The video begins when a blue-gloved hand pries a screwdriver inside a car’s ignition switch. Parts dangle off the dashboard as the camera reveals the exposed interior where a USB cable could serve as a key to start the engine. This is the notorious “Kia Challenge.” And it’s been trending on TikTok since July.
The original tutorial for how to steal a Kia has since been deleted. But others just like it highlight the ways in which specific models—those that don’t have a chip in the ignition that prevents the car from starting when the key is not present—can be hijacked with a screwdriver or a USB charging cable.
The Los Angeles Police Department first noticed the trend in 2021, months before the TikTok challenge went viral. Though they too have since attributed the rising number of thefts to TikTok. In a statement, LAPD Chief Michel Moore linked this year’s 85% increase in car theft and 1,600 stolen Kias and Hyundais to the challenge. But it wasn’t until this past August, that the LAPD put out a community alert to warn people who own the vehicles suggesting that they lock their car doors, park in secure locations and install a GPS tracking system.
In recent months, the Kia Challenge has led to so much car theft that police departments across the country have been scrambling to figure out ways to reign in the social media-supercharged crime trend. In Montgomery County, Ohio, Major Jason Hall, who works with the Dayton Police Department’s Patrol Operations (DPD) says a 61% increase in grand theft auto led multiple police departments to form a task force dedicated to stopping TikTok-inspired car theft.
Hall says local law enforcement agencies began sharing data several months ago after noticing the rising number of local car thefts. The task force allows them to not only work jointly to recover stolen vehicles and apprehend thieves across the various counties, but officers within the task force are granted county-wide jurisdiction.
Having located seven stolen cars and arrested 12 individuals, Hall says the task force monitors social media to identify potential crime trends. DPD first noticed the spike in Kia and Hyundai thefts in July, when the information about how to do so began to spread on TikTok. Hall says evaluating crimes spread through social media doesn’t differ much from looking into more traditional methods of spreading information.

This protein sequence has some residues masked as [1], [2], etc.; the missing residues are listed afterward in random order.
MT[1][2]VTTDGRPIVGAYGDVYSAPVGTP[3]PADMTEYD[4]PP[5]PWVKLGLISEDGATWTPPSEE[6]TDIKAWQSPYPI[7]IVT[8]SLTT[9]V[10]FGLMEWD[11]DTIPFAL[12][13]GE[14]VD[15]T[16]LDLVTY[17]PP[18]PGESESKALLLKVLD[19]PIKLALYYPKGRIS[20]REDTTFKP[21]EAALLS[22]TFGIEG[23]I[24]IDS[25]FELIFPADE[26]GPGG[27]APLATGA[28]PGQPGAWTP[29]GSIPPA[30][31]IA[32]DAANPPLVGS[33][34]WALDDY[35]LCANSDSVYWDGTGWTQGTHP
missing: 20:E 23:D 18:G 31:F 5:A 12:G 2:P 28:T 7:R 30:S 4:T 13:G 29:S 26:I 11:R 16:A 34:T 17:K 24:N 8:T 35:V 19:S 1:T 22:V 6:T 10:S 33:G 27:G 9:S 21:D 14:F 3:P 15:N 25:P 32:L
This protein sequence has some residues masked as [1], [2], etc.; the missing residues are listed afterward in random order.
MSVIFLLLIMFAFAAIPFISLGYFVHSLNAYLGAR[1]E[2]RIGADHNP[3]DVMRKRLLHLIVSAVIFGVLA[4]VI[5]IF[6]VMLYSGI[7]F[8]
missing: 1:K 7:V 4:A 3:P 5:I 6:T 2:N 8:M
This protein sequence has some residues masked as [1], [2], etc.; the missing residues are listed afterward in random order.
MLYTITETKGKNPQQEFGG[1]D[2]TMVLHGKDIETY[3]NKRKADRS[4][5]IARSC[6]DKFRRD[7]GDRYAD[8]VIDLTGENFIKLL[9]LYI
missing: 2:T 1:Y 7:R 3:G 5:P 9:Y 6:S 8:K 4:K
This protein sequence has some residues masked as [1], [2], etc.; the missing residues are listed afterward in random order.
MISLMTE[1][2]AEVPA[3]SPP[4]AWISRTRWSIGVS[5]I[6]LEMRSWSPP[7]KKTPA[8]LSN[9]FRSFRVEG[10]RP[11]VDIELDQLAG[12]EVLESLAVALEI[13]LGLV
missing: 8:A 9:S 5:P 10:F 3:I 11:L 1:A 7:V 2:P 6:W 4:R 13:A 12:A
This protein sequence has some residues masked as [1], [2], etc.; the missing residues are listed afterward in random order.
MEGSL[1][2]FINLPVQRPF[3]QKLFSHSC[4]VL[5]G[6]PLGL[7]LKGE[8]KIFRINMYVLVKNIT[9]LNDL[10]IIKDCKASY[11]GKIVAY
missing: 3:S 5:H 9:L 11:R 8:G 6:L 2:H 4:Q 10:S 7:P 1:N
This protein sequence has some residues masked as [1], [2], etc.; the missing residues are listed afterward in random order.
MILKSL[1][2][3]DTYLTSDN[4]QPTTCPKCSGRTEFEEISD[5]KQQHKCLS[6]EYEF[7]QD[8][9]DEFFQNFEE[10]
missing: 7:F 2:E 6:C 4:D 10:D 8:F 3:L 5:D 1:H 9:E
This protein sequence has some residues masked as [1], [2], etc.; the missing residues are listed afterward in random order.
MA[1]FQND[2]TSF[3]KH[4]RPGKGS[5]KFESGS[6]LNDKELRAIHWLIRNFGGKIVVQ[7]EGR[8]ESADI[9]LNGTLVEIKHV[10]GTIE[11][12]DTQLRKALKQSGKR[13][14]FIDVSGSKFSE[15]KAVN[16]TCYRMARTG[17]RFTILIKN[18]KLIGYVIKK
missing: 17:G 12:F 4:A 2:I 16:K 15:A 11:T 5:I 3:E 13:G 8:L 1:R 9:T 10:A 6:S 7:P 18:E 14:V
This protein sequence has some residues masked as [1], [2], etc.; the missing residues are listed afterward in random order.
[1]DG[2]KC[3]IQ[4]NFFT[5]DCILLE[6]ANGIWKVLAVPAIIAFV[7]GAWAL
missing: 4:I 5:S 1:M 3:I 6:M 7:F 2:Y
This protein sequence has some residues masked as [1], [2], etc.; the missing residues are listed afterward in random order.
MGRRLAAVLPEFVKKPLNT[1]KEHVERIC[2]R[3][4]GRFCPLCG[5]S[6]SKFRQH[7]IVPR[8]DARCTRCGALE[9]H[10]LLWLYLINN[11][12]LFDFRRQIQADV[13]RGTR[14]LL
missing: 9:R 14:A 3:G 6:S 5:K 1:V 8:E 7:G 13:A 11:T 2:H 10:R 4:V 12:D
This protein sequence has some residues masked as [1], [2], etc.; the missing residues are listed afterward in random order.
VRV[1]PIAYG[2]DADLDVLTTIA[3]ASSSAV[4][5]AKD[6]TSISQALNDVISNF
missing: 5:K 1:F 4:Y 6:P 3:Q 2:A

“The major difference is that social media appears to have the ability to accelerate the proliferation of these crimes,” Hall says.
To be clear, the issue of Kias and Hyundais being vulnerable to carjackings has existed before people began pointing fingers at the video platform. A number of articles and Reddit threads written prior to the TikTok trend point to the ease with which thieves can hijack Kias and Hyundais. In Milwaukee, where the trend seemingly originated, there was a 150% increase in car theft in 2021, more than half of which were exclusively Kias and Hyundais.
In response to the viral trend, both Kia and Hyundai have provided anti-theft kits for owners of vulnerable models. Though, it’s also worth noting that both manufacturers are facing a class action lawsuit in Orange County claiming that the car companies deliberately left out anti-theft parts that made the vehicles easy to steal.
Still, this isn’t the first time police have had to warn against the potential impacts of a viral challenge. Earlier this year, law enforcement officials in Georgia and Florida alerted the public to people shooting unsuspecting citizens with gel balls as part of the Orbeez challenge. In 2021, police also arrested students after the devious licks challenge encouraged them to vandalize school property.
But up until now, these trends had been examined through existing task forces. In 2018, the Tangipahoa Parish Sheriff's Office retail theft task force investigated the theft of Tide Pods at a time when people were eating the laundry detergent packets as part of the Tide Pod challenge. Additionally, the platforms themselves have taken action to remove content depicting dangerous or illegal actions, as YouTube did when people were injured while participating in the “Bird Box” challenge blindfolded. But the Kia challenge is a bit different. It’s the first of its kind to actively encourage theft. Which explains why it necessitates an approach like the task force.
Whether similar social media-induced task forces will pop up in other jurisdictions is hard to know. LAPD did not respond to dot.LA’s request for comment. But as frustration mounts among Kia and Hyundai owners, local law enforcement officials will have to figure out how to confront the wide reach of TikTok’s algorithm.
“This [the task force] is a very efficient approach,” Hall says. “Since these crimes are proliferating throughout multiple jurisdictions.”
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